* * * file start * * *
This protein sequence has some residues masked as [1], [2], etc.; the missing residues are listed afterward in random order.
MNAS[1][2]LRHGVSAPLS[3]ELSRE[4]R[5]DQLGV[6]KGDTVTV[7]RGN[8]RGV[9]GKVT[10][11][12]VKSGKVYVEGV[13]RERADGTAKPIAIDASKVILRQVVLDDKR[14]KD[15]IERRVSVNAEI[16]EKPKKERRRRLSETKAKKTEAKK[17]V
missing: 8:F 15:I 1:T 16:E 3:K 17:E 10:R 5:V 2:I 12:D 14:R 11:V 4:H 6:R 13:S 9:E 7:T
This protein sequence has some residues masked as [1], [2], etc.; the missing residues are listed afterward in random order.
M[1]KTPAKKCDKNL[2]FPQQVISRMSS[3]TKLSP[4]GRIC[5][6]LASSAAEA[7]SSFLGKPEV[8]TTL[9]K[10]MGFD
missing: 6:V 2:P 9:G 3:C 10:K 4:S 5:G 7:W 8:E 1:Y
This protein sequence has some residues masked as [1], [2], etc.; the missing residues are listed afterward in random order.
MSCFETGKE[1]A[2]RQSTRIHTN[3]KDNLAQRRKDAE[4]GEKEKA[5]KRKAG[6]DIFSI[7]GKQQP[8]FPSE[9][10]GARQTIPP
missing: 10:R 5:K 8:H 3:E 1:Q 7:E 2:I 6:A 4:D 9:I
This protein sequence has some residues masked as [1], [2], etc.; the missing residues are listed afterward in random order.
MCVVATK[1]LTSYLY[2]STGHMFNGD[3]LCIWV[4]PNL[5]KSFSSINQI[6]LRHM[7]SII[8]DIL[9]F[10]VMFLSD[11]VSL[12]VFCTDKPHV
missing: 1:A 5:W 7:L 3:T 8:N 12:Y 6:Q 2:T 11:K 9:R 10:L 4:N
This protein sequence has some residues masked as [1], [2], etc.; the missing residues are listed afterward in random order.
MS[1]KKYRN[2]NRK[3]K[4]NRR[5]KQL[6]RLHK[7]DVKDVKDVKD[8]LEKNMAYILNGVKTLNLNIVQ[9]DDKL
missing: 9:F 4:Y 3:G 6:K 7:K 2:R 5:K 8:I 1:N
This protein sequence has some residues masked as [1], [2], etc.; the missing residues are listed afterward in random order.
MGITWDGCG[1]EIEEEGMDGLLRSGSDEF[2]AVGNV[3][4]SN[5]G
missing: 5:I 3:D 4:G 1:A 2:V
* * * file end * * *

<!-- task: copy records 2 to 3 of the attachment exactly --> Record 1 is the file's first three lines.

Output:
This protein sequence has some residues masked as [1], [2], etc.; the missing residues are listed afterward in random order.
M[1]KTPAKKCDKNL[2]FPQQVISRMSS[3]TKLSP[4]GRIC[5][6]LASSAAEA[7]SSFLGKPEV[8]TTL[9]K[10]MGFD
missing: 6:V 2:P 9:G 3:C 10:K 4:S 5:G 7:W 8:E 1:Y
This protein sequence has some residues masked as [1], [2], etc.; the missing residues are listed afterward in random order.
MSCFETGKE[1]A[2]RQSTRIHTN[3]KDNLAQRRKDAE[4]GEKEKA[5]KRKAG[6]DIFSI[7]GKQQP[8]FPSE[9][10]GARQTIPP
missing: 10:R 5:K 8:H 3:E 1:Q 7:E 2:I 6:A 4:D 9:I